With the blockchain technology booming, new projects are sliding into the crypto space everyday. As law enforcement and regulatory bodies are playing their part in keeping the crypto space clean from illicit activities, it would be prudent for investors to keep their eyes open while investing. The problem is not with Bitcoin or crypto and technology behind it, it’s the fraudulent activities of certain actors that’s creating a bad name for it. As SEC says, vigilance and information are the only solutions available now before regulations can be formulated.
Just last week, founders of yet another fraudulent crypto project, OneCoin, were arrested in the US on charges of wire fraud, securities fraud and money laundering.
Konstantin Ignatov and Ruja Ignatova, founders of OneCoin, have been charged with the aforementioned monetary crimes. Ignatov was arrested at the Los Angeles International Airport while Ignatova’s activities indicted a few days back. OneCoin operated through a multi-level marketing mechanism where an individual gets rewarded based on how many people he gets to buy OneCoin’s crypto packages. Due to this marketing scheme, OneCoin made €3.353 billion in sales revenue and earned profits of €2.232 billion. According to the model put forward by OneCoin, its currency is blockchain backed and works on the principle of supply and demand. But as United States Department of Justice states, all the claims were frauds, the price was internally controlled and there was no proper blockchain. Furthermore, there were no opportunities for the members to cash out. In an email exchange, the founders even talked about an exit strategy, with one of them suggesting, “Take the money and run and blame someone else for this….”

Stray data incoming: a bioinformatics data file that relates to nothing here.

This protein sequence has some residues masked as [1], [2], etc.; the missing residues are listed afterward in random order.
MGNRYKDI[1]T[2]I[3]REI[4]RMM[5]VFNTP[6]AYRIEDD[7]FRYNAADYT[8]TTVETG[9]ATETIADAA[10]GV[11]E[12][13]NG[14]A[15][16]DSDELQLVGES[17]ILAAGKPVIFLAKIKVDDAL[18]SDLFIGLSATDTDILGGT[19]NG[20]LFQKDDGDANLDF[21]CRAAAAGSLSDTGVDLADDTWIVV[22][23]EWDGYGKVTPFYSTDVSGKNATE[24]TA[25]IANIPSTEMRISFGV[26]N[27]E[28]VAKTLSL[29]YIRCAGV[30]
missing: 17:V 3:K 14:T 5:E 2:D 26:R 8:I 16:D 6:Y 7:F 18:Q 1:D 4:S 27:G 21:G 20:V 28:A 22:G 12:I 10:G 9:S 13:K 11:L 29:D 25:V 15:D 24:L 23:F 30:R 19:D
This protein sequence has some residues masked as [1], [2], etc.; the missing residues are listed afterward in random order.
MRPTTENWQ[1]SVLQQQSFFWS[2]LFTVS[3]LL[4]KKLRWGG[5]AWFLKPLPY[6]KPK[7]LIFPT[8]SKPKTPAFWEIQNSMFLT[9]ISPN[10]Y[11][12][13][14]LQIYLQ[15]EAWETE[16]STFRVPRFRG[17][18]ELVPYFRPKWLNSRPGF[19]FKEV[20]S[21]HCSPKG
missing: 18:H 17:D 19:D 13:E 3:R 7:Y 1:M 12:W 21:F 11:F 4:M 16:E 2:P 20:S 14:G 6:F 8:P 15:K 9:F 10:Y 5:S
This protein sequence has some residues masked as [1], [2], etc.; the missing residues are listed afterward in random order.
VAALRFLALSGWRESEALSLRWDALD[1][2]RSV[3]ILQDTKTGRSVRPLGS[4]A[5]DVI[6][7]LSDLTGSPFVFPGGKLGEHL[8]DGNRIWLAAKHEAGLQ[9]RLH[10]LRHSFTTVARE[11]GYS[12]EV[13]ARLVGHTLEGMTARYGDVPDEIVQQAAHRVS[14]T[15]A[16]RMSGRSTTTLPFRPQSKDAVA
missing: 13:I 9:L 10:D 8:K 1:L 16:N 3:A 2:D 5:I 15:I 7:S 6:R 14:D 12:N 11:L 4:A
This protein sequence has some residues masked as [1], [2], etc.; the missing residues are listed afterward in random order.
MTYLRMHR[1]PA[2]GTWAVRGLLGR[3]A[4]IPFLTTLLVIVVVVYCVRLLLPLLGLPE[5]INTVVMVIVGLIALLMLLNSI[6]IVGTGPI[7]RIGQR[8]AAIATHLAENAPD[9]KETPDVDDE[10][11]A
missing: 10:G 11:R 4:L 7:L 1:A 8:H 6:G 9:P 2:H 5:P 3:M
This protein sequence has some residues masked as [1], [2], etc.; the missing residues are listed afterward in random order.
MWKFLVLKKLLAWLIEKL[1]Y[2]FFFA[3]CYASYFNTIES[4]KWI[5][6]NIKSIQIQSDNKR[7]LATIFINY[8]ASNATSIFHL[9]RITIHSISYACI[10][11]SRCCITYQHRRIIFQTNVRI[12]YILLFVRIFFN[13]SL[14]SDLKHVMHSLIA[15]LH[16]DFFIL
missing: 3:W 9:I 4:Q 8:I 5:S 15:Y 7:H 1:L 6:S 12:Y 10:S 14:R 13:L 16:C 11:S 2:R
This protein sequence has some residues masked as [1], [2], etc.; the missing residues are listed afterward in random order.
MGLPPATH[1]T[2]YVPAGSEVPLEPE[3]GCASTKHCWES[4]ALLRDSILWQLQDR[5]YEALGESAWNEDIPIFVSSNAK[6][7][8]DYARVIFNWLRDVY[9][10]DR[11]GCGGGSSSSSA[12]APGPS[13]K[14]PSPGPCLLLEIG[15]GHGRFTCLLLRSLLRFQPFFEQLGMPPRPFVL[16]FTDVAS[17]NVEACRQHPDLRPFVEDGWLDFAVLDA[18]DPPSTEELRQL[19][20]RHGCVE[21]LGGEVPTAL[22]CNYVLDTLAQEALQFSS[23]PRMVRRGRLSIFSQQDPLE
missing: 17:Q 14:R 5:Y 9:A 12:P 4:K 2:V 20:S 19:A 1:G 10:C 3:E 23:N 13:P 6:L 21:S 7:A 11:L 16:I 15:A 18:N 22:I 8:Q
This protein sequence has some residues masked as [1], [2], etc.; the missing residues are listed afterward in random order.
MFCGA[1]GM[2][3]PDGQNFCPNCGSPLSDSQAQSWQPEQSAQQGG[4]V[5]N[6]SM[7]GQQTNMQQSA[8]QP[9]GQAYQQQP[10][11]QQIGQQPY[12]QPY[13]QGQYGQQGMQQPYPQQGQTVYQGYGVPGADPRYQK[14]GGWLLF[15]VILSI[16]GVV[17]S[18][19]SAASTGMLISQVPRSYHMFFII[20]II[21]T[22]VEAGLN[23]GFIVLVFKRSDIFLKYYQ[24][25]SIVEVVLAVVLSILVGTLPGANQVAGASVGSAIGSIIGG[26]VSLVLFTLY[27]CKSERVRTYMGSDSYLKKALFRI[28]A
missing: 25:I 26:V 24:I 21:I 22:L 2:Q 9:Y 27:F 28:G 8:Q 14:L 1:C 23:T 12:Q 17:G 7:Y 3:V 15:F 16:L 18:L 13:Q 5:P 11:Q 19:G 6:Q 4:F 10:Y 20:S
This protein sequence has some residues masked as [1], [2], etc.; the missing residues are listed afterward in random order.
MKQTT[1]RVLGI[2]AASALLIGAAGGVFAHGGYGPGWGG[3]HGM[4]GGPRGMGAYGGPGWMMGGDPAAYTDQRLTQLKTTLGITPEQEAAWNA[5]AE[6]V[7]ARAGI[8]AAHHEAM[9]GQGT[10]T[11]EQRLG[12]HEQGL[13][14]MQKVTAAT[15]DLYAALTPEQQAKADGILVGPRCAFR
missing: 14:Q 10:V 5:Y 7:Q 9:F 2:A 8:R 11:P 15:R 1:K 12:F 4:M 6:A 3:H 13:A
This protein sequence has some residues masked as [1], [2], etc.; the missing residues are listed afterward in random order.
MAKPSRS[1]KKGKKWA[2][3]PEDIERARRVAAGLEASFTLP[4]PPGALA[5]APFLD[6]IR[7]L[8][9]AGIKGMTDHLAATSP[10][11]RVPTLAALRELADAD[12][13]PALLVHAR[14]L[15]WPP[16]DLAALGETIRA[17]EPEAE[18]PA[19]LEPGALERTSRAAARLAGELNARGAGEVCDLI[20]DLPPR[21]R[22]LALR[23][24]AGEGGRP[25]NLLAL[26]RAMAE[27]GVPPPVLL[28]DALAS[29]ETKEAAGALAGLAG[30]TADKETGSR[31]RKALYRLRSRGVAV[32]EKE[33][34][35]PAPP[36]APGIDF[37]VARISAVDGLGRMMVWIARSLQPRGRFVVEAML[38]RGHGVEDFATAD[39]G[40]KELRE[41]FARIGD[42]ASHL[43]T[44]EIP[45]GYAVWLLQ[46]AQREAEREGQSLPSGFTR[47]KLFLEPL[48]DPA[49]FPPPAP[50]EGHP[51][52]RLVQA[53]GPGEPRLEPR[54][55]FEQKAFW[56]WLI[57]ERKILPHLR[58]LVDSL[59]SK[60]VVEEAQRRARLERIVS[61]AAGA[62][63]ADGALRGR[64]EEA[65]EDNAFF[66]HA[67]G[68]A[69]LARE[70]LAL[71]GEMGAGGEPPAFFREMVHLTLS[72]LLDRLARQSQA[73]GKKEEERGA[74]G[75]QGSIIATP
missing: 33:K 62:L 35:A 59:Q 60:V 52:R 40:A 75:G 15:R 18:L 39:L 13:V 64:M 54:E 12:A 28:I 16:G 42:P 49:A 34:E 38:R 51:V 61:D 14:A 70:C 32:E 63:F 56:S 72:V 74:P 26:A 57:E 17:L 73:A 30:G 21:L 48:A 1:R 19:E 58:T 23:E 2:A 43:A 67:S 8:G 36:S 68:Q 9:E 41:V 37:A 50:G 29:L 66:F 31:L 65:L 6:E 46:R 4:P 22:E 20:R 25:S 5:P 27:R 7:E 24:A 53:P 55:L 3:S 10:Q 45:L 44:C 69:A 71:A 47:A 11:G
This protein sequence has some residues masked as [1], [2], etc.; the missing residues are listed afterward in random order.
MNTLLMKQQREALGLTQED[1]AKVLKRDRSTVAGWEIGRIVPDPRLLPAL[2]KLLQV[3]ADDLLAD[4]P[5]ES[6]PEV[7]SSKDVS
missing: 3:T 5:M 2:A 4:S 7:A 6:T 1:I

Though crypto has gained a lot of momentum in the past few years, it is incidents like this that have contributed in government not giving it approval as ETFs and a lack of regulations for the industry. Moreover, the institutions and retail investors have increasingly become skeptical about the crypto space.
Hacking incidents, insider trading and fraudulent activities have also made governments skeptical about the blockchain technology. For example, the host of a Pakistani investigative journalism TV show Sara-e-Aam, exposed the scam of Pakcoin where the distributors asked people to invest in the initiative and promised incentives based on how much users shake their phones. The scam was exposed and the fraudsters confessed that their crypto business was a scam.
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Moreover, scam ICOs have made the crypto space notorious, and while law enforcers and regulatory bodies are doing their best to eliminate these illicit activities from crypto, one should always remain cautious. The FBI has also played its part in arresting ICO scammers. Recently, the Section Chief of the FBI’s Financial Crimes Section within the Criminal Investigative Division, Steven M. D’Antuono, advised investors to be cautious before investing in a new project. He stated in an interview:
“While the FBI and other law enforcement and regulatory agencies are actively trying to eliminate the scams and bring the scammers to justice, there seems to be a lucrative market for the scammers, meaning they continue to appear. Perhaps our best tool in mitigating fraudulent offerings is getting information out to the public that they need to be careful prior to investing in these projects.”
The SEC has also become pretty skeptical about allowing the cryptos to be traded as ETFs because of these scams and fraudulent activities. Multiple ETF proposals have been rejected to date. Although the demand is increasing and some members of the SEC themselves vouch for the importance of a BTC ETF, the fraudulent actors are holding them back. This has also given rise to the idea of surveillance of cryptos, which is certainly against the integrity of blockchains. The SEC previously showed their concerns, stating:
“The Commission has also discussed concerns relating to the risk of fraud and manipulation in cryptocurrency markets in orders denying exchange proposals to list the shares of commodity trusts that would hold cryptocurrency. In addition, a number of recent media reports have highlighted a range of possible vectors for potential manipulation of cryptocurrency markets. Although some funds may propose to hold cryptocurrency-related products, rather than cryptocurrencies, the pricing, volatility and resiliency of these derivative markets generally would be expected to be strongly influenced by the underlying markets.”